5 Reasons You Can Be Rejected for Loans with Excellent Credit
If you’re in the market for a loan, you’ve probably already put in some time and energy in trying to build up your credit. This is a great move because your credit score is a major factor banks consider when deciding if they should lend you a loan. While having a great credit score can net you some of the best interest rates for loans, credit cards, insurance, and mortgages, it doesn’t necessarily guarantee that you’ll be accepted when applying. Even with a perfect 850 credit score, you can still get rejected for a credit card or loan because there are many other factors involved. If you’ve found yourself experiencing excellent credit rejection, here are the top five reasons why:
1. Income and debt
Keep in mind that your employment status along with your income are not reported to credit bureaus, so credit scores don’t factor it in, but loan lenders do. Not only do they look at how much money an applicant makes per year, but they also look at the total amount of debt as well.
When you apply for a credit card or loan, they will ask you for this information which will help them decide if you’ve demonstrated an ability to repay. For certain kinds of credit, there could even be minimum salary requirements or maximum total debt requirements.
Even if you have excellent credit, work on building up your earning power and paying down your debt to avoid a rejection on a loan.
2. Are you a “gamer”?
You’ve probably heard of or have signed up for a credit card introductory bonus at some point. After all, these bonuses can easily earn you anywhere from 40,000 to as much as 100,000 points or bonus miles. Credit card rewards can be worth up to $1,000 or more, and while this is a great way for credit card companies to lure in new customers, these rich bonuses have also adversely been attracting what the industry calls “gamers”.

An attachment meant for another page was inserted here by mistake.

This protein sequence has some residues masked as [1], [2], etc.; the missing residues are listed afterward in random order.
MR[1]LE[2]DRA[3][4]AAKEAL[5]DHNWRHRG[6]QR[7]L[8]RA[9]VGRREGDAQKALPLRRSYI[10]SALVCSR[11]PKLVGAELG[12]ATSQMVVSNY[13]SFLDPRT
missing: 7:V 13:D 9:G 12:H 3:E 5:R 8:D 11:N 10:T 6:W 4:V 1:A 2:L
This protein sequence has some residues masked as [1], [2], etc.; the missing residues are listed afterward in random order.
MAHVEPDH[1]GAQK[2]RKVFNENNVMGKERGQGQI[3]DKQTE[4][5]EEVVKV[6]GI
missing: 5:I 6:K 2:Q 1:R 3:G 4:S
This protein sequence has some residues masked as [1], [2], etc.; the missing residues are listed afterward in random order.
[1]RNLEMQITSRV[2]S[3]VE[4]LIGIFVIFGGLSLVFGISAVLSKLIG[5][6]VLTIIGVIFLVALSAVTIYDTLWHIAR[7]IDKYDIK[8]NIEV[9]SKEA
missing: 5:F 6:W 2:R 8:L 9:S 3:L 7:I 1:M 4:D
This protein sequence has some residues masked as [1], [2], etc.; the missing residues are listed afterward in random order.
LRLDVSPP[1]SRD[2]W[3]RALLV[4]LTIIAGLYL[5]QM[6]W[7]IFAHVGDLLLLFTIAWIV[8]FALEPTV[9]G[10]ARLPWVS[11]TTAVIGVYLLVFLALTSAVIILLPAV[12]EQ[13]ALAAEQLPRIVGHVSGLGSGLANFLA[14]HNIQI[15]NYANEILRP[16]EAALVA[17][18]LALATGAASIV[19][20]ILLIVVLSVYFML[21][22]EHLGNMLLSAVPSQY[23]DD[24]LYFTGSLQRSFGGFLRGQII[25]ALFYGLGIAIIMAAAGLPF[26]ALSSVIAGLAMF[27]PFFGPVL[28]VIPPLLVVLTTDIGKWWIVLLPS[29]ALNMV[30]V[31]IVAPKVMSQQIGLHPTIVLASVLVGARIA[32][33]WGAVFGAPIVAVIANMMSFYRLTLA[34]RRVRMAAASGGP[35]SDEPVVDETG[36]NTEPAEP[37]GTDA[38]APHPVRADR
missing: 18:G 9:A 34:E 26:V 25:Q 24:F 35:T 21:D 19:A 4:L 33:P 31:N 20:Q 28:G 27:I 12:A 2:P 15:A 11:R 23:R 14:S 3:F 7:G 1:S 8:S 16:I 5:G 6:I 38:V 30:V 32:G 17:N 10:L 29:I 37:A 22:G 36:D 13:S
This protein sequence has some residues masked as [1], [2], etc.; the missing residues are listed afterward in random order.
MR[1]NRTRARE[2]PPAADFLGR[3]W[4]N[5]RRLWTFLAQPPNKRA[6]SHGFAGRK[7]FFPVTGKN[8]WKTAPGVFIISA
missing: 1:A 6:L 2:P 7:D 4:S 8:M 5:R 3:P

As its name suggests, “gamers” have learned to game the system by jumping from one sign-up bonus to the next, which can cost credit card companies big money. If you’ve taken advantage of several bonus offers in the past, don’t be surprised if you get rejected despite having an excellent credit score.
3. Negative event or error on credit report
It’s possible to have an excellent credit score and still have a negative event on your credit report that is significant enough to scare off lenders. This is because even after something major like a bankruptcy or foreclosure, you can still build up your score within 18 to 24 months if you play your cards right.
Due to events like these, some lenders have policy rules that will override score categories—for example, they could implement a rule that could reject anyone with a previous bankruptcy. So even if you have a recovered credit score, one negative event can still stay on your report for years.
It’s a good idea to keep an eye on your credit reports at all three major credit bureaus (Equifax, Experian, TransUnion) to make sure everything is accurate. Federal law authorizes one free credit report check each year at AnnualCreditReport.com.